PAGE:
The High Court of Malawi yesterday deferred its judgement on whether business mogul Thomson Mpinganjira has a case to answer in the case where he is accused of attempting to bribe judges.
In a written response yesterday, High Court and Malawi Supreme Court of Appeal registrar Gladys Gondwe said the court failed to convene because Mpinganjira was unable to appear before it.
She said parties to the case will meet on March 22 to discuss the way forward regarding Mpinganjira’s ability to appear before the court for the ruling.
Gondwe said: “So far, the court has directed that it will convene virtually again on March 22 2021 in order for the suspects’ lawyers to give an update on his [Mpinganjira] ability to appear.”
The registrar did not disclose why Mpinganjira failed to appear before court while Mpinganjira’s lead lawyer Patrice Nkhono could not be reached on his mobile phone.
Mpinganjira, who was arrested in January last year, is accused of attempting to bribe five judges of the High Court of Malawi sitting as a Constitutional Court and presided over the presidential election nullification case to rule in favour of former president Peter Mutharika.
The business mogul is answering charges under the Corrupt Practices Act such as offering an advantage to a public officer, attempting to induce public officers to exercise functions of their offices corruptly and for purportedly attempting to influence public officers by offering K100 million to High Court judge Mike Tembo, a member of the five-panel judges.
Gondwe said while the court failed to convene, parties to the case yesterday morning met virtually and agreed on the date of the next virtual meeting to check on the status of Mpinganjira appearing before the court.
In December last year, Nkhono asked the court to acquit his client because the State failed to prove the charges against him despite parading six witness who included the five judges and an Anti-Corruption Bureau (ACB) investigator.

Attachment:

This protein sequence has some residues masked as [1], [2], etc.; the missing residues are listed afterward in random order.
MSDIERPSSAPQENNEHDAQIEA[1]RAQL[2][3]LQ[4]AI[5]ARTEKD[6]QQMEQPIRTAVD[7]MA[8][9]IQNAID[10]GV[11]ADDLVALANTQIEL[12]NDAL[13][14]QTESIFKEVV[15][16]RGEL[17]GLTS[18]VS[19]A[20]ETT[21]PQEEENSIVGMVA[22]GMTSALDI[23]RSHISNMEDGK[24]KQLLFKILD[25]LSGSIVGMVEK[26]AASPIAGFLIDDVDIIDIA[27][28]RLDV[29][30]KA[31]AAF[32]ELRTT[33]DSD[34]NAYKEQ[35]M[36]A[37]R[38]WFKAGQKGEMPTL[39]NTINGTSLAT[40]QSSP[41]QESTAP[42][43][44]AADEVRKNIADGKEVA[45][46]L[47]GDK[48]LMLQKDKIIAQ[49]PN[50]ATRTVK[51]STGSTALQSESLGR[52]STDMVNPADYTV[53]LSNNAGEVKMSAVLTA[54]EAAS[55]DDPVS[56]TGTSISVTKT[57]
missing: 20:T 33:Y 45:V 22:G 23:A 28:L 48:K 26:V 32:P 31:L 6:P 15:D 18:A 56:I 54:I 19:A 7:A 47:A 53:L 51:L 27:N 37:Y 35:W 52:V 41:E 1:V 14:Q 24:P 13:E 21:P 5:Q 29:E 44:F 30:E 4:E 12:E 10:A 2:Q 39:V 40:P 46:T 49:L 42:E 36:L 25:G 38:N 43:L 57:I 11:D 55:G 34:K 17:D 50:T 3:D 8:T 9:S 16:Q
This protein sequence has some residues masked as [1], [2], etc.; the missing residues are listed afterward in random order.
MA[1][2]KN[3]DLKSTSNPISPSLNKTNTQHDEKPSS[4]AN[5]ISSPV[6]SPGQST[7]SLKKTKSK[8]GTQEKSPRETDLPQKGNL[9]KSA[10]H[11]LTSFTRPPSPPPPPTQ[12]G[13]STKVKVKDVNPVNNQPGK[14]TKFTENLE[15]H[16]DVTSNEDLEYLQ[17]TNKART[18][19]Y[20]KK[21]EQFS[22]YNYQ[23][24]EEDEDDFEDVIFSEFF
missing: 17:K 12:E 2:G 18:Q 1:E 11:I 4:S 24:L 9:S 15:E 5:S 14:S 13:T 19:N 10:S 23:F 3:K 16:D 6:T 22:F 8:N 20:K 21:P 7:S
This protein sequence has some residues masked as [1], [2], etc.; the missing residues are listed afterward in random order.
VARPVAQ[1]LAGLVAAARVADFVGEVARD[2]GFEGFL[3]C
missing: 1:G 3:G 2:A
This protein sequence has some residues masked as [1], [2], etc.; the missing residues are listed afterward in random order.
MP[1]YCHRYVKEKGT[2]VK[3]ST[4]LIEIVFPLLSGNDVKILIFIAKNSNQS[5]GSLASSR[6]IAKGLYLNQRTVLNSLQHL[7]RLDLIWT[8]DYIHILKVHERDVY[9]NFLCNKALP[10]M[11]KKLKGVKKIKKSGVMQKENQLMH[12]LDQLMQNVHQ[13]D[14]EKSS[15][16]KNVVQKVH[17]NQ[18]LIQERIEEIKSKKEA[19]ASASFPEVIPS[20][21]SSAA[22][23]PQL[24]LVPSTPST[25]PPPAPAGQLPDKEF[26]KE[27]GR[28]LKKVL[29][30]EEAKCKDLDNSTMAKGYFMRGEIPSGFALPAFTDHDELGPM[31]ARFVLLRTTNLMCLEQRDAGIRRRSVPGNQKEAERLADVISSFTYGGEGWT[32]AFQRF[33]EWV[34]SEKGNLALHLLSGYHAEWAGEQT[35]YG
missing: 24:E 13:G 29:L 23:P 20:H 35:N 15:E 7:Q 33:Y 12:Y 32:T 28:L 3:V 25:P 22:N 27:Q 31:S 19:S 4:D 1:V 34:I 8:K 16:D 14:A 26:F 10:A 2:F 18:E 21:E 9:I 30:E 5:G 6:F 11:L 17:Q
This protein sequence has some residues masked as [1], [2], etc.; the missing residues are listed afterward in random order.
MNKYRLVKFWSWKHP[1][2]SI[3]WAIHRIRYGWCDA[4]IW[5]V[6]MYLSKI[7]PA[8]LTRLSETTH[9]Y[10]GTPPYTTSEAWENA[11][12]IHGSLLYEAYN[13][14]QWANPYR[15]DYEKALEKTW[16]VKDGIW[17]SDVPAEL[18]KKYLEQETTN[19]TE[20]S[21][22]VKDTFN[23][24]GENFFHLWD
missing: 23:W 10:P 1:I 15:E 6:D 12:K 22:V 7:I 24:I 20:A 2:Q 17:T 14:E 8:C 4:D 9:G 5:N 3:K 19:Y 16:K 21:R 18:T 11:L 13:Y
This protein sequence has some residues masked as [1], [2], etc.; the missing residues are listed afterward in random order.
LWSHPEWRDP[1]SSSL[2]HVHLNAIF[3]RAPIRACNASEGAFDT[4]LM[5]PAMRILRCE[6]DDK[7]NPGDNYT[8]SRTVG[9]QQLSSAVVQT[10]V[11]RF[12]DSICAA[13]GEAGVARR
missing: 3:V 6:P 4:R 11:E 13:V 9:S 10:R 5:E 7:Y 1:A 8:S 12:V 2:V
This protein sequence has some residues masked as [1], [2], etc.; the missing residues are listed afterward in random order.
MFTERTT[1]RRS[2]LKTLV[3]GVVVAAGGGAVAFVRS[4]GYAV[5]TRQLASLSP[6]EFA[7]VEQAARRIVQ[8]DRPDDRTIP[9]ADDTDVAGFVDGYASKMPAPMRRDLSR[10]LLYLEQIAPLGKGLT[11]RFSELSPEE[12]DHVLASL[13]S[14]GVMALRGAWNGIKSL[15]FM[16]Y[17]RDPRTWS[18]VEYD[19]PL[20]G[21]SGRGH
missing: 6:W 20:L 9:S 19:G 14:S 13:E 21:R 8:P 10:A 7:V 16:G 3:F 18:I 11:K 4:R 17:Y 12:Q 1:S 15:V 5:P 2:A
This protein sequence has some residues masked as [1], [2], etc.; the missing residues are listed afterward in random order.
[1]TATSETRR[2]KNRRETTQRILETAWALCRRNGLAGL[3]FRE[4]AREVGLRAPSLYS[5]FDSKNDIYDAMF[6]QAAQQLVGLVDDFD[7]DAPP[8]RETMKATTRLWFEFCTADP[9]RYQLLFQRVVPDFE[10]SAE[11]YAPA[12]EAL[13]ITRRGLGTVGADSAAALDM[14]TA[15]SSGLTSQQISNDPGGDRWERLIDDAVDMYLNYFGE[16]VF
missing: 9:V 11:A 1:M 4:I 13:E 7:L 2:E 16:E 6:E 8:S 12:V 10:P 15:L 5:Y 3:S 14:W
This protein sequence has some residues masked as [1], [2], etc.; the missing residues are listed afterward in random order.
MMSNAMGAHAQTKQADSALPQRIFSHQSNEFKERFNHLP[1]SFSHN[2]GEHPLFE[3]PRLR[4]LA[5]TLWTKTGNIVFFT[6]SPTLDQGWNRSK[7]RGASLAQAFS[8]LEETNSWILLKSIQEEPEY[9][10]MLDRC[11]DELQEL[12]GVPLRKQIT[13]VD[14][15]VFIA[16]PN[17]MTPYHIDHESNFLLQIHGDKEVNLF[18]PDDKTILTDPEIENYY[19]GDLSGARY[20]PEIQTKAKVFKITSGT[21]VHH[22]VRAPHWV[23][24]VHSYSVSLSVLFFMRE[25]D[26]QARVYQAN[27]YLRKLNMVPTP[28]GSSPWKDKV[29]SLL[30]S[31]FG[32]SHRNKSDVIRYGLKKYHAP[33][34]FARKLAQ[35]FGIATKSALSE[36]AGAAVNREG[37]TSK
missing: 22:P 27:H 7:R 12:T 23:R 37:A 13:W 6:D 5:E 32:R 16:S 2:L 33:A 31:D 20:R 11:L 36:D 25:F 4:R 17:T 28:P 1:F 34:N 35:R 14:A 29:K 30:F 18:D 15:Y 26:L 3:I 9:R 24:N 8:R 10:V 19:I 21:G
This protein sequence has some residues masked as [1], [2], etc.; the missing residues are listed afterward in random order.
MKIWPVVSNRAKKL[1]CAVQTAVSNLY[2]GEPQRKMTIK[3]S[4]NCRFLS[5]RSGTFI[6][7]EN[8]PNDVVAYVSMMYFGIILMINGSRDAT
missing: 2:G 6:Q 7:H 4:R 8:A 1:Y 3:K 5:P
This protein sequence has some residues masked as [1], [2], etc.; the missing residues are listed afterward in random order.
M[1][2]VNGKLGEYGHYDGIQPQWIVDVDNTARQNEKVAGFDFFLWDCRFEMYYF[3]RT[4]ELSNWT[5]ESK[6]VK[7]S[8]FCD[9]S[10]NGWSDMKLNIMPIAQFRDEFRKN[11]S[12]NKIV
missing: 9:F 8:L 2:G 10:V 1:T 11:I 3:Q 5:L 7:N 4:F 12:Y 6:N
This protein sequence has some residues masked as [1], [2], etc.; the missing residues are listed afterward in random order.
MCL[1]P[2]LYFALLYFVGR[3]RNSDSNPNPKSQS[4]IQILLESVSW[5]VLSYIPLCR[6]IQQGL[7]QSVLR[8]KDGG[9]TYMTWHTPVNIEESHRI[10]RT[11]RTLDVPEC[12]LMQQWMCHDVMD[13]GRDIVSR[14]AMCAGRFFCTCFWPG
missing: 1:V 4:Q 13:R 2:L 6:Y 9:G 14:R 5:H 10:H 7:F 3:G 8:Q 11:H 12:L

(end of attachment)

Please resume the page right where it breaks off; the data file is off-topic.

He also said that while Mpinganjira offered a parcel to the five judges, the State failed to show any elements of corruption in the offer.
But in his submission on behalf of the prosecution team, former ACB director ReyneckMatemba argued that from the conversations between Tembo and Mpinganjira, there was evidence of existence of a parcel whose contents were
discussed at a later stage.
He also read transcripts of the said conversations in court, further countering assertions that Mpinganjira did not have a fair trial.
In addition, Matemba said that in offering the parcel, Mpinganjira knew what he was doing in running his “project” which he had told two of the judges—Tembo and Healey Potani.
While asking the court to make its determination on whether Mpinganjira has a case to answer or not based on the evidence provided before the court, he said the fact that the judges reported the matter late did not jeorpadise investigations.
In the course of the case, on October 22 2020, Mpinganjira applied for a plea bargain with the State to save time and resources but it was later withdrawn as Nkhono said the evidence which ACB disclosed did not speak to the charges levelled against his client.
Black’s Law Dictionary (Sixth Edition) defines plea bargaining as the process whereby the accused and the prosecutor in a criminal case work out a mutually satisfactory disposition of the case subject to court approval